Field Worker Indicted On Voter Fraud Charges (OH)
Prosecutor: Pro-Casino Group Not Tied To Wrongdoing
Cincinnati News. October 21, 2009
CINCINNATI A "rogue employee" for a group tied to Ohio's pro-casino effort was indicted by a grand jury Wednesday on charges that he forged applications for absentee ballots, a prosecutor said.
Hamilton County Prosecutor Joe Deters said an investigation concluded that 27-year-old Walter Sullivan, of Montgomery, acted alone.
Sullivan was a $10-an-hour field worker for a consulting firm hired by the Ohio Jobs and Growth Committee, the group campaigning for the ballot measure to put casinos in Cincinnati and three other Ohio cities.
Deters said the committee cooperated fully and he found no evidence the group was aware of any criminal activity.
The suspect allegedly submitted dozens of absentee ballot applications that would have been sent to actual voters had elections workers not noticed erroneous information or inconsistent signatures.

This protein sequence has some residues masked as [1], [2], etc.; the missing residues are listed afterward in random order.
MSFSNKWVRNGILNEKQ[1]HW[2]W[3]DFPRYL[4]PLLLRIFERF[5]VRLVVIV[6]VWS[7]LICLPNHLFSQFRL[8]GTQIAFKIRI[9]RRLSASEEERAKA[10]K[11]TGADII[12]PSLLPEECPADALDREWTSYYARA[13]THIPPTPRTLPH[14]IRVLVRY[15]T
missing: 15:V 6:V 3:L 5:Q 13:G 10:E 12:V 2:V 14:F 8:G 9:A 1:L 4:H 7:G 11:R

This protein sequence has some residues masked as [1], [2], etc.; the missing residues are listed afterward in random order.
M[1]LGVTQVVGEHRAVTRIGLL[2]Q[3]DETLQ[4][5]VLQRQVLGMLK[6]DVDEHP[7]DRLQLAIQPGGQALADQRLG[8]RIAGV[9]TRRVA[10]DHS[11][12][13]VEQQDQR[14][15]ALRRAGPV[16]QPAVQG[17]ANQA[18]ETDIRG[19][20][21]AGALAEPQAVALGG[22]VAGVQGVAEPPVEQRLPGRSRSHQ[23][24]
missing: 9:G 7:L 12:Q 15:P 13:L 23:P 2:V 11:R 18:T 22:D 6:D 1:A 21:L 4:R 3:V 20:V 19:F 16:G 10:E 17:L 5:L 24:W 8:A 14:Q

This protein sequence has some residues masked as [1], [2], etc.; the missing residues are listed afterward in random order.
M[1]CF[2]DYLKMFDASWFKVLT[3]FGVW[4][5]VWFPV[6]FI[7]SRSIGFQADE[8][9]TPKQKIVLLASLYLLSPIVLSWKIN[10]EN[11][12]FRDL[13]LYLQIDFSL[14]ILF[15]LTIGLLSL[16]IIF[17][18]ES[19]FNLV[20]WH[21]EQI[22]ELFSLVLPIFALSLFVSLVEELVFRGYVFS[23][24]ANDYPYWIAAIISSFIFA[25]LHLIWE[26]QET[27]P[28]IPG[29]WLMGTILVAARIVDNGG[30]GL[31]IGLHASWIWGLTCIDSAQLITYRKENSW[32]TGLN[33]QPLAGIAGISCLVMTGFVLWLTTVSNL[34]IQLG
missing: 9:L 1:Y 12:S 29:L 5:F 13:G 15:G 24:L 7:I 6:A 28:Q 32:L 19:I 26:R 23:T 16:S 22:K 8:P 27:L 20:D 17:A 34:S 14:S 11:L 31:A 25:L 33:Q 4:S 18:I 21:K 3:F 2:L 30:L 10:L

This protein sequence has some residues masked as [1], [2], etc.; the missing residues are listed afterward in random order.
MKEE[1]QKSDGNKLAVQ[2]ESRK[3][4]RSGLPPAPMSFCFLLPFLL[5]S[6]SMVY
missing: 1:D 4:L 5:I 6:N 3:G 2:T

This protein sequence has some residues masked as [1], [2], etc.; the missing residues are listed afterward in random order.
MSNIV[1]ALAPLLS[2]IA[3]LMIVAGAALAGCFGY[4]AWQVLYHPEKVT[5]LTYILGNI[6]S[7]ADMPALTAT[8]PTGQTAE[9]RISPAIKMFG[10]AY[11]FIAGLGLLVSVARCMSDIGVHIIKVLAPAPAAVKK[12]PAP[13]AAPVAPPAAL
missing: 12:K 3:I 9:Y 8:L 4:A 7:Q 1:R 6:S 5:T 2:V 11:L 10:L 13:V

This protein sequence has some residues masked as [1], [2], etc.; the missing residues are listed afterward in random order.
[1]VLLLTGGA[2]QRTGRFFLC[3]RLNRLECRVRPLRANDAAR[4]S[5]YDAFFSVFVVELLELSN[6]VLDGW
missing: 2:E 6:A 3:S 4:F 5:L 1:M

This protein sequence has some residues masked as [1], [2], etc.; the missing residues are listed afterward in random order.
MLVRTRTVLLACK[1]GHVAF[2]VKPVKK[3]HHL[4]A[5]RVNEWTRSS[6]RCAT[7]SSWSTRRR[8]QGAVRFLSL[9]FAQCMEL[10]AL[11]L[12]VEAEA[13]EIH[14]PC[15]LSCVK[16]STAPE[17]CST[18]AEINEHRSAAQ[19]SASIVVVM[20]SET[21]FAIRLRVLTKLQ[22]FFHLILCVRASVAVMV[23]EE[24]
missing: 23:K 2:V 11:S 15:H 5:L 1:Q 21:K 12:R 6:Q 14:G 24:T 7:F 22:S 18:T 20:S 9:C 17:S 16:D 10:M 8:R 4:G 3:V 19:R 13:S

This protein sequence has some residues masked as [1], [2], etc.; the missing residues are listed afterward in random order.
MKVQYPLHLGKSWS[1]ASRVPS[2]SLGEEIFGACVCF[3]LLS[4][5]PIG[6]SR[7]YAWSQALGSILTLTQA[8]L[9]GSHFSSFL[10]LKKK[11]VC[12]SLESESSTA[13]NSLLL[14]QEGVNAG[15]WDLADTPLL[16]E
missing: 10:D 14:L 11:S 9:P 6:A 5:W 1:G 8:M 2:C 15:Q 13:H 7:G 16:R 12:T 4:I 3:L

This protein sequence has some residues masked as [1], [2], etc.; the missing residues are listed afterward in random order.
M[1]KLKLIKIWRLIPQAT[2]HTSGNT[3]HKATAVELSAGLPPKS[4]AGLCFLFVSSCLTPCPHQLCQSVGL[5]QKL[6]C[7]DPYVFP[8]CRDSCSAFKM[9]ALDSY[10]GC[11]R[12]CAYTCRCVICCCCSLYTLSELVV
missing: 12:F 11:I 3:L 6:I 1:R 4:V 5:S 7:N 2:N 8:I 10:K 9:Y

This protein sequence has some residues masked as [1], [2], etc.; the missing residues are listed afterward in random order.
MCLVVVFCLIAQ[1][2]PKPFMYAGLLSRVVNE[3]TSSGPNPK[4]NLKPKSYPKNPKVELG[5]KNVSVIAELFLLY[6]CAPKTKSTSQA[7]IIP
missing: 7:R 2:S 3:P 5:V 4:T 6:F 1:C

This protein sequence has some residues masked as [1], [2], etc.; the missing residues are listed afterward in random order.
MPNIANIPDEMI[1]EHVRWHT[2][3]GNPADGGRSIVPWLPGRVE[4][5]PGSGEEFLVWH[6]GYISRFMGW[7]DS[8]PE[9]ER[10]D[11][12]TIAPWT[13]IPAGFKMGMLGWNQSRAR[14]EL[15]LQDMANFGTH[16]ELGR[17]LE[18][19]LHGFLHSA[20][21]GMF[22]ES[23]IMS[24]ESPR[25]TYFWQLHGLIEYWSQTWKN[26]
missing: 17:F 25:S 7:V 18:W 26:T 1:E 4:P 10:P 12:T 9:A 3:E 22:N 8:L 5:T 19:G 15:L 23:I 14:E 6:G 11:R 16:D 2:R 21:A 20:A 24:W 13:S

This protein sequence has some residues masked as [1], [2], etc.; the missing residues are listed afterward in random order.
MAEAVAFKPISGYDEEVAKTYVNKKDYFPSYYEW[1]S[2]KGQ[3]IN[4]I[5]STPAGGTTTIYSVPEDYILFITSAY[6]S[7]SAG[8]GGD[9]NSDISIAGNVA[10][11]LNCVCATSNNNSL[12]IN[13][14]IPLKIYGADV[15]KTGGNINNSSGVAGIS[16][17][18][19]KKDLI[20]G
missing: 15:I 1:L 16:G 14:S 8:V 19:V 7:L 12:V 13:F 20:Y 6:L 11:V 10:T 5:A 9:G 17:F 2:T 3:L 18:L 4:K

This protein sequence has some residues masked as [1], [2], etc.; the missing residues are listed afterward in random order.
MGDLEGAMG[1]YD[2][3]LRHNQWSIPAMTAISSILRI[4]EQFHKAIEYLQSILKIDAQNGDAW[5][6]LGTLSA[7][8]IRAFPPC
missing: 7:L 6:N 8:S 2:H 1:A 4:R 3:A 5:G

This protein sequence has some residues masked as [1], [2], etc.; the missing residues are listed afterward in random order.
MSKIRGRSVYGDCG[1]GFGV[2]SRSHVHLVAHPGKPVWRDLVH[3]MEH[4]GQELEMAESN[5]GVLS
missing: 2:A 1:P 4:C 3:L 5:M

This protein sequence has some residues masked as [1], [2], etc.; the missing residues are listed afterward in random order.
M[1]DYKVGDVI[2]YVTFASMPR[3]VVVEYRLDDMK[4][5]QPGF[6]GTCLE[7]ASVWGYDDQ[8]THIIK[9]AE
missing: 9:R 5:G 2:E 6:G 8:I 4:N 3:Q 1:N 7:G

"I guess he wanted to look like he was busy," Deters said. "The problem is the right to vote in this country is sacred, and the methods by which we register and vote are sacred."
Sullivan is charged with five counts of filing false signatures, and each fifth-degree felony carries a maximum one year in prison if convicted.
Deters indicated that a plea agreement could be in the works. But defense attorney Mike Allen said it was premature to comment.
"At the appropriate time, he will answer the charges," Allen said of Sullivan.
Washington, D.C.-based FieldWorks earlier resigned from the pro-casino effort and said it had fired a worker for alleged fraud.
A spokesman for Ohio Jobs and Growth said the grand jury action confirms that the committee had no role.
"The one person who was indicted this morning is the person that our campaign helped identify and is the one employee who was fired immediately when this situation came to light," spokesman Bob Tenenbaum said. "As far as we're concerned, the action of the grand jury verifies what we said from the very beginning, that this was isolated, that the campaign committee had no idea what was going on."
Jobs and Growth is pushing the Nov. 3 ballot issue to authorize casinos in Cleveland, Cincinnati, Columbus and Toledo.
Deters said there was no connection between the Hamilton County case and recent instances of suspicious absentee applications in Franklin County.